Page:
Geoinformatics and space technology expert Jarkko Koskinen, Alumnus of the Year 2021
Professor Jarkko Koskinen, deputy director-general of the Finnish Geospatial Research Institute FGI (part of the National Land Survey of Finland) has been named Alumnus of the Year 2021 by the Aalto University School of Engineering. He is the sixth Alumnus of the Year chosen by the school.
'Jarkko Koskinen is an internationally recognised geoinformatics expert who has made the field better known in Finland and worked actively to advance co-operation between stakeholders and Aalto University,' said School of Engineering Dean Gary Marquis.
'Koskinen has promoted remote sensing and spatial data methods in both science and the society in general. He has visited schools to encourage students to study the basics of the field: natural sciences, mathematics and information technology. As a visiting speaker at master's student orientation of the School of Engineering, he has also helped students access summer internships in the field and become research assistants further down the line.'
Jarkko Koskinen has had a perfect view of the rapid growth of his field.
'Spatial data is in the middle of some massive developments and geoinformatics experts are more sought-after than ever. Some of the largest companies in the world, such as Google, Microsoft, Apple and Huawei currently count spatial data among their fields of business. With the advances in robotisation and digitalisation, accurate and high-quality real-time spatial and position data are needed everywhere. There is a ton of work to be done in this field,' he says.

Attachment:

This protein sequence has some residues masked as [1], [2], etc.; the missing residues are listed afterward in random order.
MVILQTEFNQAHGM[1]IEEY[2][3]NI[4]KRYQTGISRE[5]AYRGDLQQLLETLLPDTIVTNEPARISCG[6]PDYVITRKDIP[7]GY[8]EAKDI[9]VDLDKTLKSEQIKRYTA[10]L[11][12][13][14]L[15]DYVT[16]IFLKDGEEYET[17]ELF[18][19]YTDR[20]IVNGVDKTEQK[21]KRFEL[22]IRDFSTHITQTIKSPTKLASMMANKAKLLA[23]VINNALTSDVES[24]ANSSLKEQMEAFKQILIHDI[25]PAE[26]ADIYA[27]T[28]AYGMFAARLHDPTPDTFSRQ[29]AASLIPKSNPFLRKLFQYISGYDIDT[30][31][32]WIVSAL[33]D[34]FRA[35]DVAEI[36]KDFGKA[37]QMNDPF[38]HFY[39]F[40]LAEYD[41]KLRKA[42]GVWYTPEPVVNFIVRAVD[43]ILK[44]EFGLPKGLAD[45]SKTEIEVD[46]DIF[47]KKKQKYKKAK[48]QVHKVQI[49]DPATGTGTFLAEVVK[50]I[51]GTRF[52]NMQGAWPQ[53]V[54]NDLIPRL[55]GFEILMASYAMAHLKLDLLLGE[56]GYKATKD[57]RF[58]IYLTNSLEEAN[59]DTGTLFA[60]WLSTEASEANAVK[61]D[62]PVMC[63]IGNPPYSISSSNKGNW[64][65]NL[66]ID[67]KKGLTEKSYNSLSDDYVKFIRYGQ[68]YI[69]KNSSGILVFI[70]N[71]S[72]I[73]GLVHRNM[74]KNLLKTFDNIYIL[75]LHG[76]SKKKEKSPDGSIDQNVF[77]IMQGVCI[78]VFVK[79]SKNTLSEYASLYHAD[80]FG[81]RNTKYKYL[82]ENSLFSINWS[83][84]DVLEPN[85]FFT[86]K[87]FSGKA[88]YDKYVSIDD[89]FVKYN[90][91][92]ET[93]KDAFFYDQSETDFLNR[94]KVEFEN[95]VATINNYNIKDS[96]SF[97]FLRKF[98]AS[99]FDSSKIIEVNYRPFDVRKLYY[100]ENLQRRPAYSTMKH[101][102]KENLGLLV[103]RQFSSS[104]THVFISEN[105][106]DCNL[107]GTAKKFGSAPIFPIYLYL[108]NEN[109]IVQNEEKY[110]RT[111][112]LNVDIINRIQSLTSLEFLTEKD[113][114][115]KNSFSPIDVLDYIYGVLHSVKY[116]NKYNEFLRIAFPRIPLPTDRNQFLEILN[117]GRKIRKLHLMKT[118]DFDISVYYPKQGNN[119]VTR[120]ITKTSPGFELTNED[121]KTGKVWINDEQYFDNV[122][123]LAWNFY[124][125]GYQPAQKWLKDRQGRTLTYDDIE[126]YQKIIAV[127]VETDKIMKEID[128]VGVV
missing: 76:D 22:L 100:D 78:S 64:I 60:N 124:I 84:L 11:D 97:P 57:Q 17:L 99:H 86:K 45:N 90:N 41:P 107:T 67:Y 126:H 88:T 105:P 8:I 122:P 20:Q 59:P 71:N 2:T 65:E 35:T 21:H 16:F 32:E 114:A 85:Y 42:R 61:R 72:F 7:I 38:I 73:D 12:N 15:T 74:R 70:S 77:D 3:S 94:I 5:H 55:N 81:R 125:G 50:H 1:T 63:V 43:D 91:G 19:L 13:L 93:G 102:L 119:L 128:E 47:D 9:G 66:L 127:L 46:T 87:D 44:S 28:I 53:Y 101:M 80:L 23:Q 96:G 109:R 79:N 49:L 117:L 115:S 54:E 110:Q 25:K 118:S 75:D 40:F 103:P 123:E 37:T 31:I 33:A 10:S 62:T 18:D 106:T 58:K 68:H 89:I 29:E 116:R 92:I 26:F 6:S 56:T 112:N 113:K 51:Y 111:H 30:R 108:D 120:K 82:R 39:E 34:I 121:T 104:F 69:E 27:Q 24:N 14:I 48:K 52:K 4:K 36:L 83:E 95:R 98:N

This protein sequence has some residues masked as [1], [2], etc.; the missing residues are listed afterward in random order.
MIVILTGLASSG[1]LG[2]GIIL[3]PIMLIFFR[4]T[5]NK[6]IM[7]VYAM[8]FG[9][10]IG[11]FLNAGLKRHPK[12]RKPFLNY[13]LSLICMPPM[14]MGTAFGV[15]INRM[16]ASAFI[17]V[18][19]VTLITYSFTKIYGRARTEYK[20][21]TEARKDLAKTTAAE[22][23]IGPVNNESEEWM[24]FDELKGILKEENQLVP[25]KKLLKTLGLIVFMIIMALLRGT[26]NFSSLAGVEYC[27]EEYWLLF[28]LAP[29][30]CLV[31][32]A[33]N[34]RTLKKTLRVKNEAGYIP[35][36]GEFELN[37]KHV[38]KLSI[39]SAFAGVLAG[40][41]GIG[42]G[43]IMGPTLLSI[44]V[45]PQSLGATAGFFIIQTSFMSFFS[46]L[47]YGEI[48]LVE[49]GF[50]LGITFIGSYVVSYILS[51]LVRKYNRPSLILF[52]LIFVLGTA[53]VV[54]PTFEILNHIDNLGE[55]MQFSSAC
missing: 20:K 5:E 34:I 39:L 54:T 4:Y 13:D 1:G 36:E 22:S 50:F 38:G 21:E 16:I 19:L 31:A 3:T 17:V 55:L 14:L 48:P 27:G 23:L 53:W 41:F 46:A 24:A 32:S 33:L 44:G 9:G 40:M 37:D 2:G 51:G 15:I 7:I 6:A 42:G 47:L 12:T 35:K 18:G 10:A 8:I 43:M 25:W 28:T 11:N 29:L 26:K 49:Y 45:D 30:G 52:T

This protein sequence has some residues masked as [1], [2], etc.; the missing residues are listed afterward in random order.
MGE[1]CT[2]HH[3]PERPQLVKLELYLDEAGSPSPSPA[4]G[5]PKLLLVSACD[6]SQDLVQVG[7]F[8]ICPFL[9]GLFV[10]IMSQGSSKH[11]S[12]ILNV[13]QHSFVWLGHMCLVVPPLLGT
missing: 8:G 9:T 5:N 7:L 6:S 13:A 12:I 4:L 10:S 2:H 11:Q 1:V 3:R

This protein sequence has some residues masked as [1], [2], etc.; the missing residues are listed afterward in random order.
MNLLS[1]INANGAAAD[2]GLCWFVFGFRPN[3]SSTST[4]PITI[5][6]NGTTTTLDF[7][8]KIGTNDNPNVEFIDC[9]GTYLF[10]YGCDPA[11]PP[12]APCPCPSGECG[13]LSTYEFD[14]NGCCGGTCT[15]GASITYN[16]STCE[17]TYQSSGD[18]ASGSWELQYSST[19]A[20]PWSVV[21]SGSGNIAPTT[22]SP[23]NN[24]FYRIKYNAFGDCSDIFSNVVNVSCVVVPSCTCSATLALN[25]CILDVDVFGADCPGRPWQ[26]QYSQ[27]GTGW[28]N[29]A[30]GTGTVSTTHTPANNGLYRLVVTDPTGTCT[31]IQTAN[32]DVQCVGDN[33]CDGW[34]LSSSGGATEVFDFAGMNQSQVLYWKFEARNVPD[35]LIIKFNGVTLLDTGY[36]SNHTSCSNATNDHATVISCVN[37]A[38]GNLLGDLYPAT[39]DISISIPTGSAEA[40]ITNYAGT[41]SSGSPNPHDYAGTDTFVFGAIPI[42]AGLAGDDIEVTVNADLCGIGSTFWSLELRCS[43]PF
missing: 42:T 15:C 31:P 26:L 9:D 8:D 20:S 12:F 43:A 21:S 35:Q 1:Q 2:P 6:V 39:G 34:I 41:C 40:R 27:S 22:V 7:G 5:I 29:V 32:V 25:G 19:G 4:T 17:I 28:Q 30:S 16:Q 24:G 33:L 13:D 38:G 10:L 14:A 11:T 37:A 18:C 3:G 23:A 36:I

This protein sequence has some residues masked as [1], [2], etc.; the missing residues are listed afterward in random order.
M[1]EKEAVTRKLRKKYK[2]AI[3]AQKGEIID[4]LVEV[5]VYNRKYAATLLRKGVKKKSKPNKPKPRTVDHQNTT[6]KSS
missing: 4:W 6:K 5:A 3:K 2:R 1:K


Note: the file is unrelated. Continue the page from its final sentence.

From snow to a distinguished career
Jarkko Koskinen graduated as a Master of Science in Technology from the Department of Civil Engineering and Surveying at Helsinki University of Technology in 1994. His master's thesis dealt with the remote sensing of snow through synthetic-aperture radar imaging. He completed his Doctor of Science in Technology degree in 2001 at HUT's Department of Electrical and Communication Engineering. In his doctoral research, Koskinen monitored the melting of snow with microwave radar and developed a method that formed part of the foundation for the operative monitoring of melting snow at the Finnish Environment Institute.
Koskinen has a wealth of international working experience, which he began to accrue while finishing his doctorate, with postings at the ESA Centre for Earth Observation (ESRIN) in Italy and NASA in California. In 2000, he returned to the Finnish Environment Institute, from which he moved on to coordinate Finland's national remote sensing programme and international cooperation at Tekes. Koskinen then served as a research professor at the Finnish Meteorological Institute for eight years (2003–2011), working in remote sensing, weather satellites and weather radar. In 2011, he was appointed deputy director-general at the Finnish Geodetic Institute, which became part of the National Land Survey of Finland in 2015 as the Finnish Geospatial Research Institute (FGI). Koskinen thus became a deputy director-general in the National Land Survey of Finland, serving as the head of FGI.
He has also held numerous positions of trust in Finland and abroad. Currently, he is a delegate of the European Space Agency and member of the Scientific Advisory Board for Defence and the Finnish Academy for Sciences and Letters.